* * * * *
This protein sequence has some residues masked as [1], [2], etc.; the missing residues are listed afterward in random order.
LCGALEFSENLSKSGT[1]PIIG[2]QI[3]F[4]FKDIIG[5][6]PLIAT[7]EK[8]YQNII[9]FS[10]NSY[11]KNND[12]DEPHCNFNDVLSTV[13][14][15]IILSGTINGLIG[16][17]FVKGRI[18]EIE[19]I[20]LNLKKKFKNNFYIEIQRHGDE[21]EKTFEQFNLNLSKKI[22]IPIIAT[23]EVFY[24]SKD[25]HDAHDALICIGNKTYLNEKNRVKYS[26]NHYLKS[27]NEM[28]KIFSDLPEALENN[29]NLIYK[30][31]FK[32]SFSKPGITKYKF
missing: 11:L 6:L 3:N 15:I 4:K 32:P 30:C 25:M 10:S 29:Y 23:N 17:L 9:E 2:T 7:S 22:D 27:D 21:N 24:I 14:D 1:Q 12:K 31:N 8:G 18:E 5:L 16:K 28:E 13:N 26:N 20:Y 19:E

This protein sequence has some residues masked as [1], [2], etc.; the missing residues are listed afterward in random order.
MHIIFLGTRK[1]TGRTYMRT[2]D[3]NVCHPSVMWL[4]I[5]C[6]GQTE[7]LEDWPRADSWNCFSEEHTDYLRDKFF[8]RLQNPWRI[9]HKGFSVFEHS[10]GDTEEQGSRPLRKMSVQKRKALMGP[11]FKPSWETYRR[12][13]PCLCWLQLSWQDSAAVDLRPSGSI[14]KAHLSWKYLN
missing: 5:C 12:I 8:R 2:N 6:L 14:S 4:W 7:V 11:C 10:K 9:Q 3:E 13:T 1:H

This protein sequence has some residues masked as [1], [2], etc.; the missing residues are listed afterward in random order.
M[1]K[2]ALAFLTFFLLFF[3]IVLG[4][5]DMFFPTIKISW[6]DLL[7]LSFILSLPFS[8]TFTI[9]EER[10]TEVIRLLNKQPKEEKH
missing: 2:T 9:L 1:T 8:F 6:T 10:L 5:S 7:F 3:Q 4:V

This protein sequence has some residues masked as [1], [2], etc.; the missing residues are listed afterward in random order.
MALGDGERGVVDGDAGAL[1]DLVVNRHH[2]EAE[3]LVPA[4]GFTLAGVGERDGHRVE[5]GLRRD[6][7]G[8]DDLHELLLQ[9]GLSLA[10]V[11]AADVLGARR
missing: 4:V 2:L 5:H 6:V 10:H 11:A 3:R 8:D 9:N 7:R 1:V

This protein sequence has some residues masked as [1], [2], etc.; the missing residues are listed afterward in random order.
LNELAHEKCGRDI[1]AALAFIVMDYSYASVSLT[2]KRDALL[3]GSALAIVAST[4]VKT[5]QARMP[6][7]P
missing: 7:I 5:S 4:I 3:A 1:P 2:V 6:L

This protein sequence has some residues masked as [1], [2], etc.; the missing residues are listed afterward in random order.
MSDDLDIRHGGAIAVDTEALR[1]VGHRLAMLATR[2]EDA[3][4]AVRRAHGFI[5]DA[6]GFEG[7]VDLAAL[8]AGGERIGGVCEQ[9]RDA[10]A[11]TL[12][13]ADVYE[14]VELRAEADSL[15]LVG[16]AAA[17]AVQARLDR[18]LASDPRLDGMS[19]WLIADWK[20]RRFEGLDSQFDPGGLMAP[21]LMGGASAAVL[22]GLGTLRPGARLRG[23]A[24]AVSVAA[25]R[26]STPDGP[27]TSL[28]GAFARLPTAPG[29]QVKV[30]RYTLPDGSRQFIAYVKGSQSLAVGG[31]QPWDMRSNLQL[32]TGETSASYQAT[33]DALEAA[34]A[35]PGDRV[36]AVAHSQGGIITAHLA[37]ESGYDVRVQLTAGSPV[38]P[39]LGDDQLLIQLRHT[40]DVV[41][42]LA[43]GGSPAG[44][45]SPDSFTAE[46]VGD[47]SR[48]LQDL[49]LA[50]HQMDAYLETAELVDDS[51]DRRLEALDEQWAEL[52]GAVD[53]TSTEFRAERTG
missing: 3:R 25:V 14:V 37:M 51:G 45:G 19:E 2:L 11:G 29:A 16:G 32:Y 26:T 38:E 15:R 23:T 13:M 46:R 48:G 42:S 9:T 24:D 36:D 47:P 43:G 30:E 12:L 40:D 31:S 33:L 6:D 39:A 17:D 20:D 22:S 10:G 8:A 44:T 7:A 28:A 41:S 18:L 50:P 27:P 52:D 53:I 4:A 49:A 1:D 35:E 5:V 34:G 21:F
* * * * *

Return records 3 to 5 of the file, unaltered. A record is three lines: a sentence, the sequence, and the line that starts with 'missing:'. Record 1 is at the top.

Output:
This protein sequence has some residues masked as [1], [2], etc.; the missing residues are listed afterward in random order.
M[1]K[2]ALAFLTFFLLFF[3]IVLG[4][5]DMFFPTIKISW[6]DLL[7]LSFILSLPFS[8]TFTI[9]EER[10]TEVIRLLNKQPKEEKH
missing: 2:T 9:L 1:T 8:F 6:T 10:L 5:S 7:F 3:Q 4:V

This protein sequence has some residues masked as [1], [2], etc.; the missing residues are listed afterward in random order.
MALGDGERGVVDGDAGAL[1]DLVVNRHH[2]EAE[3]LVPA[4]GFTLAGVGERDGHRVE[5]GLRRD[6][7]G[8]DDLHELLLQ[9]GLSLA[10]V[11]AADVLGARR
missing: 4:V 2:L 5:H 6:V 10:H 11:A 3:R 8:D 9:N 7:R 1:V

This protein sequence has some residues masked as [1], [2], etc.; the missing residues are listed afterward in random order.
LNELAHEKCGRDI[1]AALAFIVMDYSYASVSLT[2]KRDALL[3]GSALAIVAST[4]VKT[5]QARMP[6][7]P
missing: 7:I 5:S 4:I 3:A 1:P 2:V 6:L